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What does it mean to be a settler?

  • 02 March 2020


In July of last year, Kurnai/Gunai, Gunditjmara, Wiradjuri and Yorta Yorta freelance writer Nayuka Gorrie asked on her Twitter account, ‘For my non-mob followers — do you identify as a settler? If not, why?’. 

At the time, I read the thread was curiosity and interest. Was I a settler? What did it mean to be a settler? I began asking my non-Indigenous friends around me what their thoughts were on the matter: did they identify as settlers? Some reacted with intrigue and were open to discussing it with me, and others reacted with strong distaste. ‘No’, they would say, ‘I just don’t like the word — it doesn’t describe who I am’.

More and more, I begun to see the term appear within my bubble, and understand that I, of English and Scottish ancestry, was in fact a settler too. Within my sphere, I saw the term used by non-Indigenous Australians, especially around Invasion Day.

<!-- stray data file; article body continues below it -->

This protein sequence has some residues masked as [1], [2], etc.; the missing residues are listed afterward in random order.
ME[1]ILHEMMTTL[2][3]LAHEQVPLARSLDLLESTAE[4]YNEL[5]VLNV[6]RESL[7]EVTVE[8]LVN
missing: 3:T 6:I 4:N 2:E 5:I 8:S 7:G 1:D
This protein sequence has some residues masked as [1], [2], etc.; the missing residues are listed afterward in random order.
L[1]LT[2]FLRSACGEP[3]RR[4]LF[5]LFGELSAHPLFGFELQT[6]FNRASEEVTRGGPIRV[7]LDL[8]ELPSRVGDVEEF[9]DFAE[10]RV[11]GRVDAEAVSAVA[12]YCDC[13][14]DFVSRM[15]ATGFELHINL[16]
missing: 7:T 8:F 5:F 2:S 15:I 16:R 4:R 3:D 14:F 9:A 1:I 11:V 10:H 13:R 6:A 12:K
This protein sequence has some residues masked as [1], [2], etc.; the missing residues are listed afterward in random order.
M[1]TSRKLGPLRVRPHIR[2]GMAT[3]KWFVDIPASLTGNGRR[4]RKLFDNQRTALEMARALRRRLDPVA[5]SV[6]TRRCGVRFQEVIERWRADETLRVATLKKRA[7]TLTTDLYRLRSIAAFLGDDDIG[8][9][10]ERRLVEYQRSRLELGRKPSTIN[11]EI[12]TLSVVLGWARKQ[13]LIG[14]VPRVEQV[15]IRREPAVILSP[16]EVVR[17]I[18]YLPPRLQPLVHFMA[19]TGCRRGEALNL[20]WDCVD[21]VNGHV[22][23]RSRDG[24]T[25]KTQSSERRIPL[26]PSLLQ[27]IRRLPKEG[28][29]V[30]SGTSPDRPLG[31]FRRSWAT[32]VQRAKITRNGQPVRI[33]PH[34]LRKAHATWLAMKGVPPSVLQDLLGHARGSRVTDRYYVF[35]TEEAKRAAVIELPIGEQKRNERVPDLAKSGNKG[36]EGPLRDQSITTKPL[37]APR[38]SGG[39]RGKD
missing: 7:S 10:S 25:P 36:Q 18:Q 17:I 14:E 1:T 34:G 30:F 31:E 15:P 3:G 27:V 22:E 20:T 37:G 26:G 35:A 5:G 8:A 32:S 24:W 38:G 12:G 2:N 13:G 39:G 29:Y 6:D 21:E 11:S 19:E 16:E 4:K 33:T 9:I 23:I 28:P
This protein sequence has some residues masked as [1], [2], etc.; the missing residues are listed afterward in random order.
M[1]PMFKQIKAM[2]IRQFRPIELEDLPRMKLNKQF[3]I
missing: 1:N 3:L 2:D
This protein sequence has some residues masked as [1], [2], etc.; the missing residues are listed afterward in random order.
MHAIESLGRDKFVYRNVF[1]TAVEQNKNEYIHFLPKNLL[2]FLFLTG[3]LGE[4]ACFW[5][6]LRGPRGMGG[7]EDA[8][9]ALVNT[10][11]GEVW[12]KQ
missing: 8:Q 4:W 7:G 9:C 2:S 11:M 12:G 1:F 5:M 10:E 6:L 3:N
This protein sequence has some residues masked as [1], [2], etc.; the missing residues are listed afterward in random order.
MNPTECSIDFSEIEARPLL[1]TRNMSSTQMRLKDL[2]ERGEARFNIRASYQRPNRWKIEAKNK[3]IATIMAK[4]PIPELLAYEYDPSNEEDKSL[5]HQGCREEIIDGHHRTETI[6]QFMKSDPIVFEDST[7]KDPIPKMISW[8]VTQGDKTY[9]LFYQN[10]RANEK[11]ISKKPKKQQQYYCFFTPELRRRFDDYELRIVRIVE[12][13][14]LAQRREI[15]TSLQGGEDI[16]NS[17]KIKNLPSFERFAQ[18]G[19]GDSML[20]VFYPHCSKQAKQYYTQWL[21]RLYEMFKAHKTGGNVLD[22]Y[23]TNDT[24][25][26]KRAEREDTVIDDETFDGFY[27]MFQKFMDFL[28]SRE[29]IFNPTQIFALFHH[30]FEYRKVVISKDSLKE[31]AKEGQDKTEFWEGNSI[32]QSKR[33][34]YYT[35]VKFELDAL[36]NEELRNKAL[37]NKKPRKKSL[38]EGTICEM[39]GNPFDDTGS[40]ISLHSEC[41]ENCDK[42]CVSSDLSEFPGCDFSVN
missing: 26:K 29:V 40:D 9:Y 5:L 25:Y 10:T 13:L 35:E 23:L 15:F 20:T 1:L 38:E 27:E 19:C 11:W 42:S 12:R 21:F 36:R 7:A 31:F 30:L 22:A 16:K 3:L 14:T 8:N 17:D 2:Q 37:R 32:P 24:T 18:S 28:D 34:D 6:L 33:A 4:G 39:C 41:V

On Invasion Day this year, Zambian-Australian singer-songwriter and rapper Sampa The Great tweeted, ‘I stand in solidarity with First Nations peoples of Australia. As a settler on Wurundjeri and Boonwurrung Lands, I know the 26th of January marks the beginning of colonisation and genocide, not a day of celebration. Always was, always will be, Aboriginal land!’

On the same day, Australian author and journalist Benjamin Law tweeted an image of the AIATSIS map of Indigenous Australia with the caption, ‘On this day, non-Indigenous folks celebrate our multicultural. Too few know Australia’s always been this way. Fellow settlers: let’s stop being defensive and instead use today as an opportunity to learn about the survival humanity’s oldest civilisation. #AlwaysWasAlwaysWillBe’.

However, outside of the realms of Twitter, I didn’t really hear the label much, as it still only seemed to be used by those in the progressive fringes of the mainstream. So, why were others rejecting it so quickly out of hand? Well, in answer to this, I believe it’s due to the uncomfortable nature of the word, as it nods to the dark part of the British settlement that began in 1788, which saw genocide, massacres and the brutal treatment of Aboriginal peoples as a result. The term settler reminds us of this past, and many would prefer to ignore it than confront the shame and guilt associated with it.


'To me, the term settler acknowledges that we live in settler colonialism, which continues the systematic oppression of Indigenous